Now the Laborer's Task is O'er
John Ellerton (1870)
I’m fond of noting the final corporal work of mercy, to bury the dead. It shows the high regard Christians have for the body, which isn’t a husk to be shucked away, but the flesh that our Savior took on and sanctified, and which will be raised again.
Christian poets have never been cowed by the prospect of death. Let’s look at one hymn for the departed, one that combines tenderness with a confident trust in the mercy of the Father. It’s John Ellerton’s Now the Laborer’s Task is O’er (1870), set to the extraordinarily peaceful melody Requiescat:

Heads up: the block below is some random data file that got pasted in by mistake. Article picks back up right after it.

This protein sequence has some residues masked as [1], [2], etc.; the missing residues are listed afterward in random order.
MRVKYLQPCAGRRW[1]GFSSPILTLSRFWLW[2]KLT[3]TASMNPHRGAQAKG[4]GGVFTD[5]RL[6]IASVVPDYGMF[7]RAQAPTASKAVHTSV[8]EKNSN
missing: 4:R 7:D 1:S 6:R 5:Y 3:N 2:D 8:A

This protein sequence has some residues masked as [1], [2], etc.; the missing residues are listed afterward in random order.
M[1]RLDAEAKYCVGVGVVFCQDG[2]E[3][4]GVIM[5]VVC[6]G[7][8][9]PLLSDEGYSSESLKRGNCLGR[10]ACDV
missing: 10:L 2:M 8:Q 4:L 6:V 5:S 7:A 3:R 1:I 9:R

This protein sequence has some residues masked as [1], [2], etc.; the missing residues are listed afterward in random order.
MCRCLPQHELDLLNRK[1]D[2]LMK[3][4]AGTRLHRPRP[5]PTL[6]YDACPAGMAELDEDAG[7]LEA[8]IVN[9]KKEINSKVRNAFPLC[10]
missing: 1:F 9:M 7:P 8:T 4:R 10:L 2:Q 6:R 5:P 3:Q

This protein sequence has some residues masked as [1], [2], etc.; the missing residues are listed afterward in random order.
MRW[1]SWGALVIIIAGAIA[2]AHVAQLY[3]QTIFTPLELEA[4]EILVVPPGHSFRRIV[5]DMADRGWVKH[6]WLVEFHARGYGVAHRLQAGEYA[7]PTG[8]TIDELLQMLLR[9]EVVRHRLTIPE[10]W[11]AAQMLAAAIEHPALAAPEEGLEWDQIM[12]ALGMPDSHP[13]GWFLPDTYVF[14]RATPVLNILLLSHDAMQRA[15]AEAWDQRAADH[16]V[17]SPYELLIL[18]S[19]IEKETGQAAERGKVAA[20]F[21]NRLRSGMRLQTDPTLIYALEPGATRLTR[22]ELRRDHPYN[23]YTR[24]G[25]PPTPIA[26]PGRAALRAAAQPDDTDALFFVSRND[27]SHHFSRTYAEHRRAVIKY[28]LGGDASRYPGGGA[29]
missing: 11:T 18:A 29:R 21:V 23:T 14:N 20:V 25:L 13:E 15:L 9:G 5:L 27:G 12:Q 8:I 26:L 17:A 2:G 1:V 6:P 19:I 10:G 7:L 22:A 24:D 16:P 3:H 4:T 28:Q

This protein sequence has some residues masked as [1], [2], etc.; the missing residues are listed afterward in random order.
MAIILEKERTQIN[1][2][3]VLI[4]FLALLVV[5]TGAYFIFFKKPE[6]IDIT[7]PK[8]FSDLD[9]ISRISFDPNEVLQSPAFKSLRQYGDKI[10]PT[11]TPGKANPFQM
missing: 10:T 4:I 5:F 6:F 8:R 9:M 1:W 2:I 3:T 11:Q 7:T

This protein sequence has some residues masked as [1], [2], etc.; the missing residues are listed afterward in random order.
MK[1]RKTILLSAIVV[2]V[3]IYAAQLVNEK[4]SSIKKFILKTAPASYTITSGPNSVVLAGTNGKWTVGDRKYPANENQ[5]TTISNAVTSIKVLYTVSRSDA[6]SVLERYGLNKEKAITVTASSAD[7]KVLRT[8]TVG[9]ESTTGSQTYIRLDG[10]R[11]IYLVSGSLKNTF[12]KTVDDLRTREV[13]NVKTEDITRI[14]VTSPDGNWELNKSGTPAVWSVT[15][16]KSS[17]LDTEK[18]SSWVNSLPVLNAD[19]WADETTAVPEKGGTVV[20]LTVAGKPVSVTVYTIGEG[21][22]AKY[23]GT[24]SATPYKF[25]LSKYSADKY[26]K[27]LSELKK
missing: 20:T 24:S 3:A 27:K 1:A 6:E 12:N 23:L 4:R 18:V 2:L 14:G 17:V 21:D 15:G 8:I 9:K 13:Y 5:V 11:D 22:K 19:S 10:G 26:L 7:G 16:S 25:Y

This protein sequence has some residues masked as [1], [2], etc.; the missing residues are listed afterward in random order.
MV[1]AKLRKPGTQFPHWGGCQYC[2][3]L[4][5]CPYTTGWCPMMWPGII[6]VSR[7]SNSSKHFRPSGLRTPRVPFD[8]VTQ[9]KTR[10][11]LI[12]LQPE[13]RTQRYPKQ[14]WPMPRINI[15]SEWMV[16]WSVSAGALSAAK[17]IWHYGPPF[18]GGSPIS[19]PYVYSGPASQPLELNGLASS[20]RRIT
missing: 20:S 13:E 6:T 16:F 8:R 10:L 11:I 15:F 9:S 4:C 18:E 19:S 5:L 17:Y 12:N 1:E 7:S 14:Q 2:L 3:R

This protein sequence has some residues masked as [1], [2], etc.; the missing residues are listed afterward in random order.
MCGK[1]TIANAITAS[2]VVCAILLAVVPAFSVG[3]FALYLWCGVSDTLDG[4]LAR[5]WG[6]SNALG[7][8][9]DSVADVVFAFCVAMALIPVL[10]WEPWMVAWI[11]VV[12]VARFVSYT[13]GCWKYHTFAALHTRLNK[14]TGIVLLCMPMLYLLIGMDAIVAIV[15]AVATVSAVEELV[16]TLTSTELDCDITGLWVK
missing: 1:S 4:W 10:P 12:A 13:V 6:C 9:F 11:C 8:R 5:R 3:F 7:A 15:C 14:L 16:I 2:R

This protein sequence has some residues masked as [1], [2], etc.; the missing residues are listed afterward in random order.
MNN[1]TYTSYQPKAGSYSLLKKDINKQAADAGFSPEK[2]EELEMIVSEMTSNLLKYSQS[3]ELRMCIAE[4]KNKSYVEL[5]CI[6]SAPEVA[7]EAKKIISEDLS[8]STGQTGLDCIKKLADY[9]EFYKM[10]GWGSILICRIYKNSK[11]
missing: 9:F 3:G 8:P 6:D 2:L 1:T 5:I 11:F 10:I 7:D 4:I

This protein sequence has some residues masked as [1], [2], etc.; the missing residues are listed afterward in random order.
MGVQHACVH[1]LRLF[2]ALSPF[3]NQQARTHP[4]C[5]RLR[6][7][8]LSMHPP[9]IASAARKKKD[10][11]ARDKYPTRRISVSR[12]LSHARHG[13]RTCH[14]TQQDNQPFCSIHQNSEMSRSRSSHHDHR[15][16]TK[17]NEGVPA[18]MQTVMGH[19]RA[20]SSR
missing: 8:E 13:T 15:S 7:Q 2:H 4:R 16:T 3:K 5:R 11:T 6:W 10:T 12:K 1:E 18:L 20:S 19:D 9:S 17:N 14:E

Now the laborer’s task is o’er;
Now the battle day is past;
Now upon the farther shore
Lands the voyager at last.
Father, in Thy gracious keeping
Leave we now Thy servant sleeping.
The last two lines are the refrain for each of the stanzas, with the word “sleeping” sung at the tonic note, middle C, taking up a full six beats – music and meaning in harmony. The now of the sorrowfu…
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